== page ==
Dear Abby: When I need him most, best friend loses interest in me

He never calls or writes or asks about his old pal, who has been depressed since losing his parents.

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DEAR ABBY: I have a person in my life who I considered to be my best friend. Before he moved out of state, we agreed we would contact each other every two weeks to stay in touch and, for a short while, we did. However, I began to realize as time passed that I was the only one making calls, and sending texts or emails.

My wife and I planned a special vacation to visit this friend. While there, my wife shared with him that after losing both my parents within a very short time, I’m not the same. She told him I had been struggling with depression and my personality had been affected. He promised he would call more often to check on me, but he never did.

In the few times that I’ve spoken with him since our vacation — again, with me doing the calling — he has never asked me how I’m doing. My wife calls him a fair-weather friend and says he is self-centered, and I should just put him out of my life. I loved my friend more than a brother. What do you think I should do? — FRIEND FOR LIFE IN TEXAS

DEAR FRIEND: Please accept my sympathy for the losses you have experienced. Your wife may have a point in her estimation of this friend. He certainly hasn’t proven himself to be emotionally supportive or willing to do any of the heavy lifting in your relationship since he moved away.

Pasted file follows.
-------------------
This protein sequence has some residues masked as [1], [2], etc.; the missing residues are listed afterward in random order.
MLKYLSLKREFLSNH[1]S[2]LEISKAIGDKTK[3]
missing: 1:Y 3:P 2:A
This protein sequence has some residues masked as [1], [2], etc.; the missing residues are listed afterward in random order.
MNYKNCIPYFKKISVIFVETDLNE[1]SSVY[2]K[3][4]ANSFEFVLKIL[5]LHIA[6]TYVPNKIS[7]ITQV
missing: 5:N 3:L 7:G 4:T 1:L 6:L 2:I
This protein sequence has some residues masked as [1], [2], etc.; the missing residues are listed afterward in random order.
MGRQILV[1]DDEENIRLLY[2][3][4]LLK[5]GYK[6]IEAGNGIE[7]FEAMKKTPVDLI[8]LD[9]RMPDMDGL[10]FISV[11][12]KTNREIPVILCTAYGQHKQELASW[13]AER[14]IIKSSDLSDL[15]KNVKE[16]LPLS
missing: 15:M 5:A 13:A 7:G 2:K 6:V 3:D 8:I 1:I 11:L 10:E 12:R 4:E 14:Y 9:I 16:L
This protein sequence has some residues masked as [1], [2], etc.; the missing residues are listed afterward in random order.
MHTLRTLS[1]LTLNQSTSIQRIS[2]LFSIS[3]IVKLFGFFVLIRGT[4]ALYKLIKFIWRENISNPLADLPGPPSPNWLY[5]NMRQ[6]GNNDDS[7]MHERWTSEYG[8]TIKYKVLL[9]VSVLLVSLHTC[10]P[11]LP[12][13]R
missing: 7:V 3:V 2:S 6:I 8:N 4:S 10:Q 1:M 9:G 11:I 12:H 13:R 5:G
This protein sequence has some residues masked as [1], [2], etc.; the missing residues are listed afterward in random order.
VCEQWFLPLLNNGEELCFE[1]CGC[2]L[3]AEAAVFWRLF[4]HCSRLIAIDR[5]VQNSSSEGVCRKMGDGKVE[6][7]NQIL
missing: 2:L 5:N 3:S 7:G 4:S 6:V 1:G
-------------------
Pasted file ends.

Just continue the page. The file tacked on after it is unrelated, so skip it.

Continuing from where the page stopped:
Think carefully: Could he have always been this way, and the distance has just made it obvious? If that’s the case, continue to accept him for who he is and appreciate what little he is capable of giving when you talk, text, email, etc. However, if his emotional distancing is new behavior, then for your own sake, develop a better support system to help you through this difficult period.

DEAR ABBY: I frequently get together to play cards with a small group of women from my gated community. The newest member, however, never stops talking and becomes surly if she doesn’t win. We all find her annoying and try to avoid playing at her table. When we gently told her the nonstop chatter and constant complaints are distracting, she told us she has no intention of changing. “Take me as I am, or don’t associate with me,” she has said.

Abby, since we don’t want to give up the games or play behind her back, we have to associate with her. In a social setting, she is more bearable and, at heart, is a good and generous person. Advice? — ANNOYED IN FLORIDA

DEAR ANNOYED: This good and generous motor-mouthing poor sport has given you your marching orders. Do nothing behind her back. Tell her once more — directly — that her constant talking during the games is distracting, and that if she persists, she will no longer be welcome to join you for cards. And yes, it may end your social relationship.

TO MY READERS: For those of you who celebrate Easter, I wish you all a very meaningful and memorable day. Happy Easter, everyone. — LOVE, ABBY

Dear Abby is written by Abigail Van Buren, also known as Jeanne Phillips, and was founded by her mother, Pauline Phillips. Contact Dear Abby at or P.O. Box 69440, Los Angeles, CA 90069.

Good advice for everyone — teens to seniors — is in “The Anger in All of Us and How to Deal With It.” To order, send your name and mailing address, plus check or money order for $8 (U.S. funds), to: Dear Abby, Anger Booklet, P.O. Box 447, Mount Morris, IL 61054-0447. (Shipping and handling are included in the price.)

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